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Re: Consumer Price Index, Retail prices And Retirement Benefits [#permalink]

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27 Sep 2011, 09:55
fluke wrote:
The consumer price index is a measure that detects monthly changes in the retail prices of goods and services, The payment of some government retirement benefits is based on the consumer price index so that those benefits reflect the change-in the cost of living as the index changes. However, the consumer price index does not consider technological innovations that may drastically reduce the cost of producing some goods. Therefore, the value of government benefits is sometimes greater than is warranted by the true change in costs.

The reasoning in the argument is most vulnerable to the criticism that the argument

(A) fails to consider the possibility that there are years in which there is no change in the consumer price index
(B) fails to make explicit which goods and services are included in the consumer price index
(C) presumes, without providing warrant, that retirement benefits are not generally used to purchase unusual goods
(D) uncritically draws an inference from what has been true in the past to what will be true in the future
(E) makes an irrelevant shift from discussing retail prices to discussing production costs

[Reveal] Spoiler: OE
The author draws his conclusion by drawing what he takes to be a telling distinction between the
CPI’s measure of the price of goods sold, and the innovations that can reduce the cost of goods produced.
But these are two different things, and so the conclusion based on this distinction is utterly unwarranted.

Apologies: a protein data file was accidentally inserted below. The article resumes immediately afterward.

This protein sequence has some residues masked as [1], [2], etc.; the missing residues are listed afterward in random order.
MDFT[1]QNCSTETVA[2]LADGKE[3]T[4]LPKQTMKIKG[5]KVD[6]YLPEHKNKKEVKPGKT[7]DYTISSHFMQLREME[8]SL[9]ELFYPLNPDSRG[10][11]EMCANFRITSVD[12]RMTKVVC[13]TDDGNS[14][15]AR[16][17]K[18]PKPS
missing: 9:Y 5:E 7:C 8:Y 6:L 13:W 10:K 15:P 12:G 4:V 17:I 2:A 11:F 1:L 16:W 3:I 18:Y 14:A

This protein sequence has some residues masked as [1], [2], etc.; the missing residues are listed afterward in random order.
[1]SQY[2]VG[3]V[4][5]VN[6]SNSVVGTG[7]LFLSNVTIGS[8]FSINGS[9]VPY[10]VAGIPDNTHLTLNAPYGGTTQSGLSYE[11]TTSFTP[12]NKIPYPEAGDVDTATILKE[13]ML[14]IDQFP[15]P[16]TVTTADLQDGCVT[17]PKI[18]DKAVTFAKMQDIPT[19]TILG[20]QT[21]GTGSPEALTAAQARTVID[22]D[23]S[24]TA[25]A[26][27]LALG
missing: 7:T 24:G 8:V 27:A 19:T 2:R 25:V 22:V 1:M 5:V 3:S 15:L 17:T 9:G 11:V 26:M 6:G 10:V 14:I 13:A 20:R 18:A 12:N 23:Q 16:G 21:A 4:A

Even if all the economic jargon blurred the author’s scope shift, perhaps reasoning backward from (E)’s
wording would have made that scope shift stand out.
The author commits a scope shift, but the four wrong answers simply go beyond the scope. The
conclusion has to do with “sometime” differences in the value of government benefits, so (A)’s suggestion
that those differences might not occur is useless. As described to us, the CPI isn’t measured, or used, any
differently depending on which goods and services are involved, so (B) is off topic too. (C) ventures into
the area of retiree purchasing behavior—it’s never mentioned, just as (D)’s appeal to the future vs. the past
never comes up in the argument.

Great question.
Flaw - consumer price index, used for retail, is used for government benefits.
_________________

Thanks and Regards,
GM.

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Re: Consumer Price Index, Retail prices And Retirement Benefits [#permalink]

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27 Sep 2011, 14:17
I shortlisted A and D...and later chose D...

However, the consumer price index does not consider technological innovations that may drastically reduce the cost of producing some goods. Therefore, the value of government benefits is sometimes greater than is warranted by the true change in costs.

The reasoning in the argument is most vulnerable to the criticism that the argument

(A) fails to consider the possibility that there are years in which there is no change in the consumer price index -some what yes..But out of the discussion

(B) fails to make explicit which goods and services are included in the consumer price index

(C) presumes, without providing warrant, that retirement benefits are not generally used to purchase unusual goods

(D) uncritically draws an inference from what has been true in the past to what will be true in the future -To me this refers to future innovation that Price index will miss

(E) makes an irrelevant shift from discussing retail prices to discussing production costs

correct me if i am wrong....
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Re: The consumer price index is a measure that detects monthly [#permalink]

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07 Mar 2015, 14:47
Hello from the GMAT Club VerbalBot!

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Re: The consumer price index is a measure that detects monthly [#permalink]

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11 Mar 2015, 09:34
The relationship between production cost and CPI is not clear, which is the flaw in the argument.
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Re: The consumer price index is a measure that detects monthly [#permalink]

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13 Oct 2016, 03:09
Hello from the GMAT Club VerbalBot!

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Re: The consumer price index is a measure that detects monthly   [#permalink] 13 Oct 2016, 03:09